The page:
Thursday's Child: Podgorze and Kazimierz, Krakow, Poland

Thursday, February 5, 2015
I wrote last week about visiting Schindler’s Factory in Krakow, Poland. This week, I’ll describe my visit to two areas of the city: Podgorze, the Jewish Ghetto during the Nazi occupation; and Kazimierz, the traditional Jewish district.



After the Nazis invaded in 1939, 20,000 Jewish people were rounded up and forced into 320 buildings in Podgorze with only a day's notice. Most of the non-Jewish businesses left the area, but Tadeusz Pankiewicz elected to keep his Eagle Pharmacy running. Pankiewicz was the only non-Jewish person living in the district, and he made it his mission to give comfort to those who suffered. His pharmacy was used as a secret meeting place for the underground movement. He gave residents medications that were expensive and hard to come by, and he and his employees smuggled in food and supplies for those in need. He even provided tranquilizers to keep young children quiet during raids by the secret police. 

The pharmacy has been restored to its original condition and converted into a museum. Each of the cupboards and drawers in this tiny, five-room museum contains information on living in the Jewish Ghetto. Especially moving were the photos of children and adults who lived in the area; the backs of the photos included their names and a brief story of their lives, including whether or not they survived.  

During the occupation, a wall enclosed the entire Jewish Ghetto, keeping residents inside and others on the outside. Most of the wall has been torn down, but a few sections remain, one of which is shown in the photo above. The plaque below commemorates that portion of the wall. At the beginning of World War Two, 60,000 Jewish people lived in Krakow; only 2,000 survived the war.
 
"They lived here, suffered and perished from the
hands of the Nazi oppressors...."
From Podgorze, I walked back across the bridge into Kazimierz. This area was originally founded in 1335, and before WWII was home to the largest Jewish population in Krakow. Although many of the beautiful synagogues and other buildings were destroyed beyond repair, a few survived the war and have since been restored.



Tempel synagogue, built in 1862, was badly damaged in the war due to its use as a stable. After the war, when the country was under Soviet regime, there was no money to restore it, and the building continued to deteriorate. Fortunately, it was restored by the World Monuments Fund. Now it's hard to imagine how degraded it was: the ceiling and balcony fronts are beautifully detailed, and the synagogue is lined with lovely stained glass windows along both sides.


My final stop on the walk was at Remuh Synagogue. Originally built in the sixteenth century, Remuh is the only Krakow synagogue still used regularly in worship. Many of the gravestones in its cemetery were destroyed during the Occupation. Some were reconstructed, but in many cases the pieces were too small to reconstruct. Those fragments were lined around the interior of the cemetery wall, and became Remuh's Wailing Wall.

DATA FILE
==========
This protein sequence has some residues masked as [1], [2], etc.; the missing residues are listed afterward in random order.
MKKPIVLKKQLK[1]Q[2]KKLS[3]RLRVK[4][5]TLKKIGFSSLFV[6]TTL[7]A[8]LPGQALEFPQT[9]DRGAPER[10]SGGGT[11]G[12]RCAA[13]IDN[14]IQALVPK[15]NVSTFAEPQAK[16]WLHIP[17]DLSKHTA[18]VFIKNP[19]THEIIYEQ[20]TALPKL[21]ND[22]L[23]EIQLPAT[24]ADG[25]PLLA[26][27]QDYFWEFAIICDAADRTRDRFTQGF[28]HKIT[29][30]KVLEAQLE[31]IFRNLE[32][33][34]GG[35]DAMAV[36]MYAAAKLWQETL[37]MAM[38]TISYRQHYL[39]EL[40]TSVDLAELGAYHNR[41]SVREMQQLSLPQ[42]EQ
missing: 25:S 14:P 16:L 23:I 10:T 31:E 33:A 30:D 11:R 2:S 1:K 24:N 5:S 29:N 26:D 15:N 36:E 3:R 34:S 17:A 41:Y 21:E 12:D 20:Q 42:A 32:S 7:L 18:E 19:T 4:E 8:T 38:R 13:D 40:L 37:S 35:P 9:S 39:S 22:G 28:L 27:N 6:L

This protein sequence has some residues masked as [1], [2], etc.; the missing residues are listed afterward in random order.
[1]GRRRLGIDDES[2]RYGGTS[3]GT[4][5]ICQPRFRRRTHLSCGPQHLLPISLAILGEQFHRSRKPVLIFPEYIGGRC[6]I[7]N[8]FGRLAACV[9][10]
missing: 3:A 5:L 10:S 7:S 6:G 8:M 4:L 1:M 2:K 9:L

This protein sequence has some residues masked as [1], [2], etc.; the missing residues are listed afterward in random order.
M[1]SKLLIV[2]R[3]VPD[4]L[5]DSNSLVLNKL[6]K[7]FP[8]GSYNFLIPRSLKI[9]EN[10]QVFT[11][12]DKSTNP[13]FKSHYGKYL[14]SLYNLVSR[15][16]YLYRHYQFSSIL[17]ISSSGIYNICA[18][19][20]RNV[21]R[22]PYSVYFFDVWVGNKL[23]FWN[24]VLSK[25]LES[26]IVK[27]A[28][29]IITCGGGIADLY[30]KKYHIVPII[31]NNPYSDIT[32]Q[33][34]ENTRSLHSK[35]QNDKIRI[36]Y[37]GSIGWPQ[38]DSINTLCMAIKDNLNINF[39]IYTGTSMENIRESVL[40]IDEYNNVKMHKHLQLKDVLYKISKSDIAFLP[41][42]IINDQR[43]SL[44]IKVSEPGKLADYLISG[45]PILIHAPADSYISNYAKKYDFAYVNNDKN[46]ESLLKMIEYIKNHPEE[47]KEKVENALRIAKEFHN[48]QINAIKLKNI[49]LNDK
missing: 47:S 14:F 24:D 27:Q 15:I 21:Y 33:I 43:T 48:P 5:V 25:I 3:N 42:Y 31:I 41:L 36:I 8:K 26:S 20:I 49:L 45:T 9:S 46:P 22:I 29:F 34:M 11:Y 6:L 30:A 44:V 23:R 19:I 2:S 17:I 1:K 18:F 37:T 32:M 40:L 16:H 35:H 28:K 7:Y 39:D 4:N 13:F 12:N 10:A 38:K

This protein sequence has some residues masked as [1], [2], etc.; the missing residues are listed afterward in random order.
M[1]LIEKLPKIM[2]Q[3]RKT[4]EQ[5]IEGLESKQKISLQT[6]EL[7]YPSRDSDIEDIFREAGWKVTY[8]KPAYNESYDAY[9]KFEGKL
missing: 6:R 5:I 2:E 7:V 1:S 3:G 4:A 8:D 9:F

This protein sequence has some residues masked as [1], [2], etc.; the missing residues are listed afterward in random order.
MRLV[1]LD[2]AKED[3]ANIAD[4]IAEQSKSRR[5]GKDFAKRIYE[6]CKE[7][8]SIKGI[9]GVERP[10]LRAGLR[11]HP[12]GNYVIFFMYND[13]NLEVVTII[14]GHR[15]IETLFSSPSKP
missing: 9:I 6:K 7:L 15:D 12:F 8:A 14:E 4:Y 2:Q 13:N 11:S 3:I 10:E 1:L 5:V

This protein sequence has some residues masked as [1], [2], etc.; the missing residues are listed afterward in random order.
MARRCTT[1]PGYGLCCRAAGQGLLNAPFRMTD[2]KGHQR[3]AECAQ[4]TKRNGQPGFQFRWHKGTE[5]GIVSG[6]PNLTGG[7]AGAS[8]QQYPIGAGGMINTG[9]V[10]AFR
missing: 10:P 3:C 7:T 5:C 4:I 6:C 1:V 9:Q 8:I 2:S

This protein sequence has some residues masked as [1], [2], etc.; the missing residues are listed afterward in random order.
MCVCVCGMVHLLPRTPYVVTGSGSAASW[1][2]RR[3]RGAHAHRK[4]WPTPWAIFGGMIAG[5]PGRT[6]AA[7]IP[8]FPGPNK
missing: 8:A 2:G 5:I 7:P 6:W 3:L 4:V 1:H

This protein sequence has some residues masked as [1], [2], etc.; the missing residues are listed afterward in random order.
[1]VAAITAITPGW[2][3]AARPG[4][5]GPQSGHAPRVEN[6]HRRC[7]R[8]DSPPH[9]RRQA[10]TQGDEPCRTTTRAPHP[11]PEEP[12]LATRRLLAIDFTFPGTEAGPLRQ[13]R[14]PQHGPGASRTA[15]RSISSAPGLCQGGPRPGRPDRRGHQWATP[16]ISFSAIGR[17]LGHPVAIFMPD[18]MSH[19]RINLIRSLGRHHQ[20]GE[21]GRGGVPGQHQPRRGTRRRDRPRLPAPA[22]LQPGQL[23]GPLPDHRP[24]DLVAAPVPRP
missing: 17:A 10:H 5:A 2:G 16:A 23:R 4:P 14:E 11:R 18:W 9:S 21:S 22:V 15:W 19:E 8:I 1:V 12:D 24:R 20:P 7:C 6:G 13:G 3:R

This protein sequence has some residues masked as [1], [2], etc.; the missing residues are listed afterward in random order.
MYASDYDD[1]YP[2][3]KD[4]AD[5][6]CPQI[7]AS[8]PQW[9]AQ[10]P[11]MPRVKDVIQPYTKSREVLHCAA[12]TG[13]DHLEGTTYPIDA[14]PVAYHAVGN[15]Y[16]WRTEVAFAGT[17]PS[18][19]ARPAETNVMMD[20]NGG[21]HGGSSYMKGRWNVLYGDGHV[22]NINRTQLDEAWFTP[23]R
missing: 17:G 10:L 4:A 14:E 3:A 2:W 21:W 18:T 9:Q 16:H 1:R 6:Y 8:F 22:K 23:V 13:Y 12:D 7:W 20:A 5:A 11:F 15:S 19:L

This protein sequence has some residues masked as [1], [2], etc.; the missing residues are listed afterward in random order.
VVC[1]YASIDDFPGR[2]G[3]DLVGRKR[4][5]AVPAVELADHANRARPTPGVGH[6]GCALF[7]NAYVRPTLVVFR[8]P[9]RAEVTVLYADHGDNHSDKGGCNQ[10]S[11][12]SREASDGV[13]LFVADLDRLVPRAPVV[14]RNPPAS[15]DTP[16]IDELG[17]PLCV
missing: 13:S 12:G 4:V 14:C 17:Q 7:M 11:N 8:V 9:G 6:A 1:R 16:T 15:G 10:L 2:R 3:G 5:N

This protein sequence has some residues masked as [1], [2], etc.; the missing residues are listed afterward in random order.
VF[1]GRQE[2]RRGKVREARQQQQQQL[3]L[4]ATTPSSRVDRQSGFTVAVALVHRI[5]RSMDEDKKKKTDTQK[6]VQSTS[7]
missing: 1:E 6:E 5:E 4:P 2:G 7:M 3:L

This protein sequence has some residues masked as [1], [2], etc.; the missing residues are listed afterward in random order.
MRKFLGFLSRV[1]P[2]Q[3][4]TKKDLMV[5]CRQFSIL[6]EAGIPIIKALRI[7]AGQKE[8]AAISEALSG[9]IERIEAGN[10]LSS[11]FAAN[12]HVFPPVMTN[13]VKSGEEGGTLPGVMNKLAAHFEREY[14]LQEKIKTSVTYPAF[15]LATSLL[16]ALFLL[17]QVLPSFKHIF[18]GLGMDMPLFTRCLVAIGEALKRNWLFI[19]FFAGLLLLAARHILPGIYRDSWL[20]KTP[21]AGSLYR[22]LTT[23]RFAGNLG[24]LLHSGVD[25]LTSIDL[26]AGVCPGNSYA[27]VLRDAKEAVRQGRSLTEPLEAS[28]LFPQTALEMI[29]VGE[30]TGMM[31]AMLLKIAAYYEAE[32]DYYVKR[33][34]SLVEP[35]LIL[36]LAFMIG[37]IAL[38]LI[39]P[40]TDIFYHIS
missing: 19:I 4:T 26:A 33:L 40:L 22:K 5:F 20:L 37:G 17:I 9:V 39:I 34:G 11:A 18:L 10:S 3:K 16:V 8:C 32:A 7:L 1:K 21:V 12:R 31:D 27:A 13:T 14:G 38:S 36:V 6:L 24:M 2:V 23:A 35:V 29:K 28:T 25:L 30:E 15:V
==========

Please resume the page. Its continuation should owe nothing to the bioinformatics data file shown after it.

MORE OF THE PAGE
11 comments:

Catherine said...

Dear Beth, Thank you for taking me on this journey through your writing. It is both heart wrenching the horror these people endured; yet encouraging how people will help and risk for those in peril. Thank you for sharing. xo Catherine

Jemi Fraser said...

I agree with Catherine. In the very worst of times, we often see/hear about the very best of humanity

grace said...

though i'm not jewish, i've always been intrigued by their history. it touches me in such a unique way and i find that i actually want to learn about it, which really can't be said of any other piece of history (i always hated those classes). i liked this post, beth, and i hope to get there myself one day!

Natalie Aguirre said...

So agree with everyone else. I'm Jewish and this is hard to see but so important to remember.

Pam said...

This is an interesting post. The synagogue is beautiful and the wall is incredible. We went through Dachau, in Germany, one of the most interesting/worst places I have visited. Lots of people there that day, but you could've heard a pin drop. Have a good weekend!

Cakelaw said...

This is so interesting, although heart breaking that the Jewish people had to endure so much. Beautiful photos Beth.

Barbara said...

Another wonderful post, Beth. The story about Pankiewicz and his pharmacy was amazing and what an experience to see it. The photo of the wall made of gravestones was moving. A sad trip, but important.

Angie Schneider said...

Amazing story about Pankiewicz and his pharmacy and the wall looks incredible. Thank you so much for sharing, Beth.

scrambledhenfruit said...

Thank you for sharing these, Beth. It is inspiring to hear of those who risked their own lives to help others in need. The synagogue restoration is breathtaking, as is the wall built of gravestone fragments.

Gloria Baker said...

Thanks by sharing Beth!!

Mary @ The World Is A Book said...

What a great and interesting insight into such an important part pf history. I'm glad some of there synagogues survived and they have restored them. Its beautiful. I'd love to visit that small museum/pharmacy.

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